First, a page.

Intimacy Directors and Coordinators is an organization pioneering the best practices for performed intimacy, simulated sex and nudity for theatre, live performance, tv and film. The team is comprised of the professionals who were critical to the creation of the fields of Intimacy Direction for Theatre, TV and Film, creating what are now the accepted standards across the industry. Assistant Professor Alexis Black is one of 30 professionals in the world certified as an Intimacy Director for the stage with IDC. This presentation will include a brief history outlining the creation of the movement of intimacy direction, and it’s foundation in “The Pillars”; 5 elements used to create compelling physical storytelling within intimate scenes for the theatre while maintaining the physical and psychological safety of all involved.
00- 11:25 AM Talk #3 Seeing Is Believing: The Curious Case of the Contested Image of Elvira Eliza Field
by Dr. Amy DeRogatis, Professor of religion and American culture, Dept. of Religious Studies
In this talk Prof. DeRogatis will discuss the daguerreotype of Elvira Eliza Field, first plural wife of the Mormon prophet James Jesse Strange, who cross-dressed as Charles J. Douglass for six months. Elvira Field was a young Mormon girl from Michigan who secretly married Strange on July 13, 1849. Dressed as his fictitious nephew, Charley Douglass, she served as his personal secretary during an east coast mission. No one denies that Field dressed as Douglass, but recently at least one scholar has questioned if this image is legitimate. In this lecture, the image serves as an entryway into the fascinating religious movement that culminated in the crowning of a Mormon king—the proclaimed true successor of prophet Joseph Smith—on Beaver Island, Michigan. Strang’s story is rich with golden plates, angel visitations, visions, secret rituals, new scripture, plural marriage, political intrigue, and scrappy fights with Brigham Young. The presentation will address the artifact, the interpretation of it, and the role that both image and interpreter play in the stories we tell about religion and American culture.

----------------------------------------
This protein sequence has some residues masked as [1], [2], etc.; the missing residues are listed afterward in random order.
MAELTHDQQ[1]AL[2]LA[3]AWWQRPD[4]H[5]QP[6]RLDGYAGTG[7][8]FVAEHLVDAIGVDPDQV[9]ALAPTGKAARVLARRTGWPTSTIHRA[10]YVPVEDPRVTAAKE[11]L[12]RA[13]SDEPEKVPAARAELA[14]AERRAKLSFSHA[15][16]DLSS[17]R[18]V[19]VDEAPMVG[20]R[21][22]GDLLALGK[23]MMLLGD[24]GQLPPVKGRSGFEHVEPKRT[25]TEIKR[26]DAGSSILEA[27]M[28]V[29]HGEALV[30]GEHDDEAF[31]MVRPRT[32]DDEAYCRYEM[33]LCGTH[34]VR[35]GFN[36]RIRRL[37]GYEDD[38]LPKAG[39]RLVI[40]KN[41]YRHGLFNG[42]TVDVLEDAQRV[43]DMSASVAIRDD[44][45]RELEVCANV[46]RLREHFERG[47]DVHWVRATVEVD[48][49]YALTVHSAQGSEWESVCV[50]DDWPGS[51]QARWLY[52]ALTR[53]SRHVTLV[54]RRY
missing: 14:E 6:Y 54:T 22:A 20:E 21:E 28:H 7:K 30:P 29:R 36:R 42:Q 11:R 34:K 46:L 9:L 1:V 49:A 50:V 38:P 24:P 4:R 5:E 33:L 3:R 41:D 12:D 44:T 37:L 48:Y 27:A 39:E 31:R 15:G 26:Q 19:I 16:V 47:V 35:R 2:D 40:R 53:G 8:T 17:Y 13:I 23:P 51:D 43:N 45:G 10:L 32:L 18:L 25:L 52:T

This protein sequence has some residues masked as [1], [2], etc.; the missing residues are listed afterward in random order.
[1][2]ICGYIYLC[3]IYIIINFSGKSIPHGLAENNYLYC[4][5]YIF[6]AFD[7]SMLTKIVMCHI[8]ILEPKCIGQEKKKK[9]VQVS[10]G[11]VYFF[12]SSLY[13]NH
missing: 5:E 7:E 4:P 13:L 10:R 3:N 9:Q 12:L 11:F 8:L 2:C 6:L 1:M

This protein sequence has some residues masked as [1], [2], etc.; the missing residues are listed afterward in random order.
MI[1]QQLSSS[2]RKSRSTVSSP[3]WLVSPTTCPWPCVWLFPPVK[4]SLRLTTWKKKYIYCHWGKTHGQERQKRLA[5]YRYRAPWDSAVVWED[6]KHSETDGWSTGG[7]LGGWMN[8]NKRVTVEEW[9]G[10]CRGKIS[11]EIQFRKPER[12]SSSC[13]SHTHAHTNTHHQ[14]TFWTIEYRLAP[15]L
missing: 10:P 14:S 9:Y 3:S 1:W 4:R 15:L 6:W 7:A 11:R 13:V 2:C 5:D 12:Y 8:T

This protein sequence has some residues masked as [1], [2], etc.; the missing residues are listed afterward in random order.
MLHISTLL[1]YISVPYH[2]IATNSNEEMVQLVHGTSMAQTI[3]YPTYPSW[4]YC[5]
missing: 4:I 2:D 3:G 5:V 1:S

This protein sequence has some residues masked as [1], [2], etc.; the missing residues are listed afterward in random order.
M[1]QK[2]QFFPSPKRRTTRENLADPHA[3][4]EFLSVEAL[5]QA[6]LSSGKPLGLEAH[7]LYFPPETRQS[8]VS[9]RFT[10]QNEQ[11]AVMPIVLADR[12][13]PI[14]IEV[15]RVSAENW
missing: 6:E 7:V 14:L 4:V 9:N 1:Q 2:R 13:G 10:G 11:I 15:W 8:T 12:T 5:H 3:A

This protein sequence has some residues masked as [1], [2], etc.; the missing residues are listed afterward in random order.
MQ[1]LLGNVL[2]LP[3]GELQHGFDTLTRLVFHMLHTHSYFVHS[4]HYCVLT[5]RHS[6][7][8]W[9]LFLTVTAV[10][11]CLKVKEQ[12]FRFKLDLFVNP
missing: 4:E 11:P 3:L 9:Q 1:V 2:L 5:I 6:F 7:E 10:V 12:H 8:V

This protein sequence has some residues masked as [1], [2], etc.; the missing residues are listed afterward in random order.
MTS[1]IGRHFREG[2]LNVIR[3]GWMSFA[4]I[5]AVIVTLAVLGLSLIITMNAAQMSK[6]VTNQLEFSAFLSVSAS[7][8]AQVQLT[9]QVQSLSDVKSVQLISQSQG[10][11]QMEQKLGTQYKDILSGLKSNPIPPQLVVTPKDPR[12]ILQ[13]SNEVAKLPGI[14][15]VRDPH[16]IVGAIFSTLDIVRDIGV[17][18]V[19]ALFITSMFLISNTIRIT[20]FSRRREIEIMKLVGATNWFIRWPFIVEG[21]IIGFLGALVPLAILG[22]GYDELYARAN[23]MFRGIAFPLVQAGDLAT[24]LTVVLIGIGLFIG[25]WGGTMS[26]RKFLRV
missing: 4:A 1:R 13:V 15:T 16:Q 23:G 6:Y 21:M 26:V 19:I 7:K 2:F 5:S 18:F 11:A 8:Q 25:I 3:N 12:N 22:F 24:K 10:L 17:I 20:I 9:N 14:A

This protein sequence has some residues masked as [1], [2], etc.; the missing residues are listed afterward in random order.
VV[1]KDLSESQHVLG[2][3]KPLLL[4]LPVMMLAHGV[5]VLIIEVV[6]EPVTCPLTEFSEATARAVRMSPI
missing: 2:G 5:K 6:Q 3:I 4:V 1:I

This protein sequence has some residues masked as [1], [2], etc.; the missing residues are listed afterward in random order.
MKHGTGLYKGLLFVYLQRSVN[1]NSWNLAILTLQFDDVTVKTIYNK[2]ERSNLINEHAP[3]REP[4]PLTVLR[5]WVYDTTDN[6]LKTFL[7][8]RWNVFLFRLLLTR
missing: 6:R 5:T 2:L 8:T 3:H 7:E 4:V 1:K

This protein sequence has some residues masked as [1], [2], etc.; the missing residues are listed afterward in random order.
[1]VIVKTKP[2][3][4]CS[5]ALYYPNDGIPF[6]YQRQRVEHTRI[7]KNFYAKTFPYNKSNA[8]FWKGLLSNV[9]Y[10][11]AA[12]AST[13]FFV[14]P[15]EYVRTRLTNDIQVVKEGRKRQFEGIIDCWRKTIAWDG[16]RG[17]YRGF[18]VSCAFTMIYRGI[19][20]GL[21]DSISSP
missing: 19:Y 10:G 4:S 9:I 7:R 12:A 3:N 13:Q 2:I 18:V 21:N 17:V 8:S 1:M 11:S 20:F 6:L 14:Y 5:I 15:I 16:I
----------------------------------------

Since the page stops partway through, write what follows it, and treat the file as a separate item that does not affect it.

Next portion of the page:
11:25- 11:35 Break for refreshments
11:35- 12:00 Talk #4 Babylon Revisited: History, Memory, and Forgetting in Psalm 137
by Dr. David Stowe, Professor, Department of Religious Studies
Before COVID-19, ours has been called the Age of the Refugee. No text has spoken of exile and displacement more compellingly than Psalm 137, which begins: By the rivers of Babylon, there we sat down, yea, we wept, when we remembered Zion. For many centuries this short Hebrew poem has been a cultural touchstone for music and religion across the Atlantic world and beyond. This interdisciplinary talk demonstrates the psalm’s enduring place in popular culture.
12:00- 12:25 Talk #5 Archive of Malian Photography: Supporting the Preservation & Accessibility of Photographic Archives in Mali, West Africa
by Dr. Candace Keller, PhD Associate Professor of African Art
Since 2009, the Archive of Malian Photography (AMP)—a collaborative partnership of archival custodians, photographers, students, and scholars from diverse fields—has been preserving, digitizing, cataloging, andrenderinggloballyaccessible128,000+ photographic negatives from the archives of important photographers in Mali, including MamadouCissé, AdamaKouyaté, AbdourahmaneSakaly, MalickSidibé, and Tijani Sitou. Recording local aesthetic practices and innovations, methods of identity construction and preservation, and cultural and political transformations during the twentieth century, these primary sources make significant contributions to global histories of photography as well as to multidisciplinary studies of western Africa.This presentation will provide an overview of the project and discuss the primary ethical and practical challenges that AMP has tried to address over the past ten years.